In the interview series Meet Native America, the Smithsonian National Museum of the American Indian invites tribal leaders, cultural figures, and other interesting and accomplished Native individuals to introduce themselves and say a little about their lives and work. Together, their responses illustrate the diversity of the indigenous communities of the Western Hemisphere, as well as their shared concerns, and offer insights beyond what’s in the news to the ideas and experiences of Native people today. —Dennis Zotigh
Please introduce yourself with your name and title.
I'm William H. Daisey, and my title is chief of the Nanticoke Indian Tribe.
Can you share your name in your language, or tell us what it means?
It's Thunder Eagle.
Where is your tribe located?
Where was your Native nation originally from?
We're from the Eastern Shore of Chesapeake Bay in what is now Maryland.
What is a significant point in history from your people that you would like to share?
In 1881 the Nanticoke community was recognized by the state of Delaware. The Nanticoke Indian Association received a charter of incorporation from Delaware in 1922.
How is your tribal government set up?
Is there a functional, traditional entity of leadership in addition to your modern government system?
How often are elected leaders chosen?
We hold elections every two years.
How often does your Tribal Council meet?
We meet once a month and hold special council meetings as needed.
How did your life experience prepare you to lead your tribe?
I was taught to love and respect the Creator, the land, and my fellow man. I attended many gathering and ceremonies with my elders, which gave me the opportunity to have a greater understanding of our tribe's heritage, culture and the hardships people endured. I am a journeyman in over eight different trades and have over 35 years of supervisory experience acquired in private industry and the public school system. I served on the council for several years and as assistant chief before I was elected as chief.
What responsibilities do you have as a tribal leader?
I have the responsibility to be a leader and move our tribe forward, to work with people in mutual respect toward obtaining some of the goals we want to reach. To maintain, protect, and preserve our culture and heritage. To maintain a good relationship with our sister tribes.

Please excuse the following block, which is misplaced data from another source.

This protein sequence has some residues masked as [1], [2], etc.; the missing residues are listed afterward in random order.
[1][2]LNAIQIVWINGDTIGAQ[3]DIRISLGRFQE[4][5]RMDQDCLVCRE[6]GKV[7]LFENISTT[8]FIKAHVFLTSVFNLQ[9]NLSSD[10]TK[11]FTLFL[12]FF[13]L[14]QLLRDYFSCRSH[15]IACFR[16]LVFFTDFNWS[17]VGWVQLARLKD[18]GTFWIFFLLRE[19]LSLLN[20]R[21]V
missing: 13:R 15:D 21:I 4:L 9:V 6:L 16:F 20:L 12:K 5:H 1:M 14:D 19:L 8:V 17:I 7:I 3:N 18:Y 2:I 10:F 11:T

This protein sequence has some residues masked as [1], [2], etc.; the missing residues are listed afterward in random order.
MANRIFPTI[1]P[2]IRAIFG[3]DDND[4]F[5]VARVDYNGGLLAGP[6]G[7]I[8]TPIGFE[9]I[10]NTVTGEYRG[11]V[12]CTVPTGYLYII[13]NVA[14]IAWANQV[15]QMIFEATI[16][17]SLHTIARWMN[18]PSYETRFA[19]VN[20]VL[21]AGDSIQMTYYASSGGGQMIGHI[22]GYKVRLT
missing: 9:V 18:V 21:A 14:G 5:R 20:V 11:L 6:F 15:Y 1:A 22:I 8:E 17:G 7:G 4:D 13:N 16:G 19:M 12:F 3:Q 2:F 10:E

Who inspired you as a mentor?
My father, mother, uncle, and the many Native Americans leaders who struggled and sometimes died for us.
Are you a descendant of a historical leader? If so, who?
Yes, Dixon Coursey and John Coursey. Both were tribal leaders of the Nanticoke Tribe in Maryland before the migration to Delaware and the dispersal to the rest of the nation.
Approximately how many members are in your tribe?
What are the criteria to become a member of your tribe?
You have to be no further removed from a Nanticoke member than father/mother, grandfather/grandmother, brother/sister, son/daughter or uncle/aunt who is a brother or sister to the applicant's father or mother, or great uncle/great aunt who is a brother or sister to the applicant's grandfather or grandmother.
Is your language still spoken on your homelands? If so, what percentage of your people would you estimate are fluent speakers?
The last person to speak the Nanticoke language fluently was Lydia Clark, who died in 1856.
What annual events does the Nanticoke Tribe sponsor?
What attractions are available for visitors on your land?
We have the Nanticoke Indian Museum, which is housed in a former Nanticoke schoolhouse. This is the only Native American museum in Delaware, and it is listed by the federal government as a National Historic Landmark. Visitors can get a real taste of village life as they view the artifacts, some dating back to 8,000 B.C. There is also a stage with animals and skins that were indigenous to this area.
How does your tribe deal with the United States as a sovereign nation?
We are a state-recognized tribe, so we don't have the same sovereignty as federally recognized tribes.
What message would you like to share with the youth of the Nanticoke Indian Tribe?
It is important to spend time learning and embracing our culture, history, traditions, and heritage. If you fail to assume that responsibility, you will be unable to protect and preserve our heritage, and it will be lost in the sands of time.
Is there anything else you would like to add?
Thanks for the opportunity!
To read other interviews in this series, click on the banner below.
From left to right: Representative Ponka-We Victors (Tohono O’odham/Southern Ponca) taking the oath of office in the Kansas House of Representatives; photo courtesy of Kansas Rep. Scott Schwab. Bird Runningwater (Cheyenne/Mescalero Apache) at the Sundance Film Festival; photo courtesy of WireImage. Sergeant Debra Mooney (Choctaw) at the powwow in Al Taqaddum Air Force Base, Iraq, 2004; photo courtesy of Sgt. Debra Mooney. Councilman Jonathan Perry (Wampanoag) in traditional clothing; photo courtesy of Jonathan Perry. Suzan Shown Harjo (Cheyenne/Hodulgee Muscogee) at Blackhorse et al. v. Pro Football, Inc., press conference, U.S. Patent and Trade Office, February 7, 2013; photo courtesy of Mary Phillips. All photos used with permission.